Biocatalytic synthesis of L-methionine via enzymatic carbon dioxide fixation

In the era of a steadily growing world population and ongoing accumulation of greenhouse gases, in particular carbon dioxide, providing food while protecting the environment constitutes an increasing challenge.

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The paper in Nature Catalysis is here:

In animal breeding, essential amino acids are added to the feedstock in order to increase the efficiency of weight gain. In this context, L-methionine (L-Met) is one of the most important food additives, comprising a world-wide production volume of more than 1 million metric tons per year. However, the use of the extremely toxic reactant hydrogen cyanide (HCN) during conventional chemical synthesis of this amino acid makes this route challenging with regard to process safety.

Would it not be nice to produce L-Met in a safer way – without HCN – while utilising the abundant industrial side product CO2?

In frame of a call for research proposals, our cooperation partner Evonik Industries was looking for an alternative, HCN-free route for the synthesis of L-Met starting from the bulk product methional. Albeit this call was primarily addressed to scientists in the area of preparative chemistry, we proposed an enzymatic approach that involved reversal of the catabolic Ehrlich pathway and, in particular, the biocatalytic fixation of gaseous CO2.

First and critical step in our strategy was the carboxylation of the aliphatic aldehyde methional employing a decarboxylase in the reverse mode. This was followed by conversion of the resulting α-ketoacid (4-methylthio-2-oxobutanoate, MTOB) into L-Met via a coupled stereospecific amination reaction catalysed by an aminotransferase or an amino acid dehydrogenase.

Use of a decarboxylase for CO2 fixation appeared challenging as in biochemistry simple decarboxylation reactions are generally regarded irreversible under physiological conditions. There was one previous publication that had claimed the enzymatic incorporation of CO2 into acetaldehyde using a concentrated carbonate solution but not gaseous CO2. However, such strongly alkaline conditions are deleterious for enzyme as well as substrate and product stability, and both we and other labs had difficulties in reproducing this study.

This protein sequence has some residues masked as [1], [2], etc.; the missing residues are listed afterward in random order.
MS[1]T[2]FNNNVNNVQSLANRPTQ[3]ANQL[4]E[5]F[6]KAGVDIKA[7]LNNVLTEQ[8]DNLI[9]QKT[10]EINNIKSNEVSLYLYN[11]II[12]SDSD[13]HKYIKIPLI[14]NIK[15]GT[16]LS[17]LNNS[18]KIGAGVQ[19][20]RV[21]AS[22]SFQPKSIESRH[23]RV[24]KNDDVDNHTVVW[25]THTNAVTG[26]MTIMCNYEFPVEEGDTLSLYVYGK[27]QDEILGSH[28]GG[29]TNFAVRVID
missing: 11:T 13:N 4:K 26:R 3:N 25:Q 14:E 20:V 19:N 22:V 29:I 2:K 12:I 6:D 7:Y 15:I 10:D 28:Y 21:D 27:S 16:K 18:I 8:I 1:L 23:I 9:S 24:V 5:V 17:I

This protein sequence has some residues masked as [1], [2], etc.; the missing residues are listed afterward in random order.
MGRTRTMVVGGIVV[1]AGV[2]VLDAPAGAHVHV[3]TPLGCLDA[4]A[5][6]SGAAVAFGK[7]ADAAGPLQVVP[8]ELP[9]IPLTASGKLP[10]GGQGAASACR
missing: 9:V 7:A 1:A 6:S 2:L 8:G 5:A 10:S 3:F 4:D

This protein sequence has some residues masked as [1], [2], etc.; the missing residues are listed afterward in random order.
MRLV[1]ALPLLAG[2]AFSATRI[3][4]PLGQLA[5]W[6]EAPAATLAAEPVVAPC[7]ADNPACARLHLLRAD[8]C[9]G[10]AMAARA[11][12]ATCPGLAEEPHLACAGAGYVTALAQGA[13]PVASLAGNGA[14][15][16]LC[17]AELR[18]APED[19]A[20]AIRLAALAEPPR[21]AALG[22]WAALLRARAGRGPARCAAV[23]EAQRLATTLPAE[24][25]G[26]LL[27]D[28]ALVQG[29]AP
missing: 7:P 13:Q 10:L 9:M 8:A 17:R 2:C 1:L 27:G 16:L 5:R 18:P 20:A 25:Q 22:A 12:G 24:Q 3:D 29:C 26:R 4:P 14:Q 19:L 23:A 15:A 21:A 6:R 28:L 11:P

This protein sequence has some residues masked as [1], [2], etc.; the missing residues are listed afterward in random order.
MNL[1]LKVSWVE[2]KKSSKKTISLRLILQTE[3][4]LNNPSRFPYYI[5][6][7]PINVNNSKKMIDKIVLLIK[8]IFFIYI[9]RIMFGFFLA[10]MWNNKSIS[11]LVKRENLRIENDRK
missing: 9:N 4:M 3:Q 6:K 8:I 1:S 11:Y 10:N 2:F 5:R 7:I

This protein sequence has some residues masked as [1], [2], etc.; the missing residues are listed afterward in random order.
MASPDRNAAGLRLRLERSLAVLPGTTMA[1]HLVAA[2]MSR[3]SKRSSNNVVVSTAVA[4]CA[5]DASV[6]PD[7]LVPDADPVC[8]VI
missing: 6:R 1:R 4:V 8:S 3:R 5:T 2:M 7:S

Thus, in the beginning of our endeavour there were several crucial questions: Is it possible to reverse a decarboxylase, especially under the slightly acidic pH that develops under a CO2 atmosphere? Which is a suitable enzyme and what is its Michaelis-Menten constant for CO2? Finally, what is the chemical equilibrium constant for the incorporation of CO2 into methional (without the use of an explicit biochemical energy source such as ATP), and which CO2 pressure is needed to drive the biocatalytic reaction?

In our topical paper in Nature Catalysis 1, 555–561 (2018) [DOI 10.1038/s41929-018-0107-4] we provide the answers: The decarboxylase KdcA from Lactococcus lactis can catalyse its reverse reaction, namely the carboxylation of methional, with a relatively low KM for CO2 of merely 3.3 bar (110 mM) and at pH 6–7. Hence, 2 bar gaseous CO2 applied in a small glass pressure vessel were sufficient to synthesise L-Met when coupling the chemically unfavoured carboxylation (1/554 M-1, as quantified in our study using the Haldane relationship) to an energetically preferred transamination reaction, either catalysed by the aminotransferase YbdL from Escherichia coli or the amino acid (leucine) dehydrogenase from Lysinibacillus sphaericus.

The same strategy was successfully applied to produce the amino acids L-leucine and L-isoleucine from the appropriate aldehyde substrates. While our experiments were performed in vitro, it can easily be envisaged to combine the pair of enzymes – possibly including a regeneration system for the cosubstrate of the amination reaction – into a bacterial whole cell biocatalyst. Thus, our work opens a novel (and HCN-free) route to a variety of amino acids and valuable building blocks for pharmaceutical chemistry in an environmental friendly manner.

Written by Julia Martin and Arne Skerra

Arne Skerra

Professor, Technical University of Munich